IP#26 Why most of your problems are just stories – 31st October

Why most of your problems are just stories.​

Reading time: 4 minutes 55 seconds

My client, Julie, stared at me. ‘You have no idea how crazy I am’ she insisted. I looked back at her, unimpressed. ‘Try me’. She began to explain to me the weird things that crossed her mind. “This isn’t normal. I’m not normal,” she said.

I paused and leaned forward in the seat. “Have you ever been driving along a road and seen a bridge you’re going under and imagine all of a sudden that bridge collapsing on top of the car and you being stuck there, trapped indefinitely?” I responded.

Julie frowned like she was listening to the weirdest person she had ever met. “No”. “Well,” I clarified. “Those kinds of thoughts go through my head all the time. The difference is that I just think ‘Well, those thoughts were weird’”.

Therapy is full of light bulb moments such as these. The problem is not always the problem. The real problem is the problem you have with the problem.


The stories we tell ourselves

If you’ve heard me speak on the way we talk to ourselves, you’ve probably heard me talk about the importance of looking at the stories we tell ourselves. We build our realities through these stories. They determine what we think, how we think, and what we believe about the world and about ourselves.

Great therapists in the world are brilliant at one specific skill. They are masterful at helping you change the stories you tell yourself. Their main focus is on getting you to tell yourself narratives that empower you and help you through the adversity of life.

Viktor Frankl talks about this in his incredible memoir ‘Man’s Search for Meaning’. After going through hell in a concentration camp, Frankl found meaning in his suffering. ‘Logotherapy’ is a therapy he invented that works by helping people find meaning. The stories we tell ourselves about what events mean provide this ‘meaning’.

The key point here is that most of the problems we face are mainly the stories we are telling ourselves about what we are experiencing.​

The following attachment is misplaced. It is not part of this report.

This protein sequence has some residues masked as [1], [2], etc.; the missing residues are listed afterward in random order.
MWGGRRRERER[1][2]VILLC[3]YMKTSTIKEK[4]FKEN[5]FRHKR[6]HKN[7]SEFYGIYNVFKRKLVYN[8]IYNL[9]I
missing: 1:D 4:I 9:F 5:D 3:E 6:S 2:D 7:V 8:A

Real and imaginary problems

Dr Richard Bandler, co-creator of NLP and a mentor of mine, once said

“Real problems require real solutions. Imaginary problems require imaginary solutions.”

Early in his career, Richard worked with schizophrenics by working inside of their reality. He would take what they said as true and work with it. When a patient of his named Andy would see people coming off the television, Richard quipped ‘Does the term ‘Playboy channel’ mean anything to you?’ This unconventional approach helped Andy and many like him. But it’s not just those with significantly different realities that this works for. We all have problems in life that would fit in the category of imaginary problems.

A real problem is that you are physically ill and need to get better. You are broke, and you need money. Your car broke down, and it needs to be fixed. Imaginary problems are problems that happen as a result of your imagination. Our fears. Our sadness. Our anxiety. Our anger. All of these emotions are a product of what we do inside our heads.

We can’t fix fear by removing the threat because when that threat resurfaces, the fear will return. Instead, we need to learn to change what goes on inside our heads. Primarily, this involves changing the stories we tell ourselves.


The victim and the villain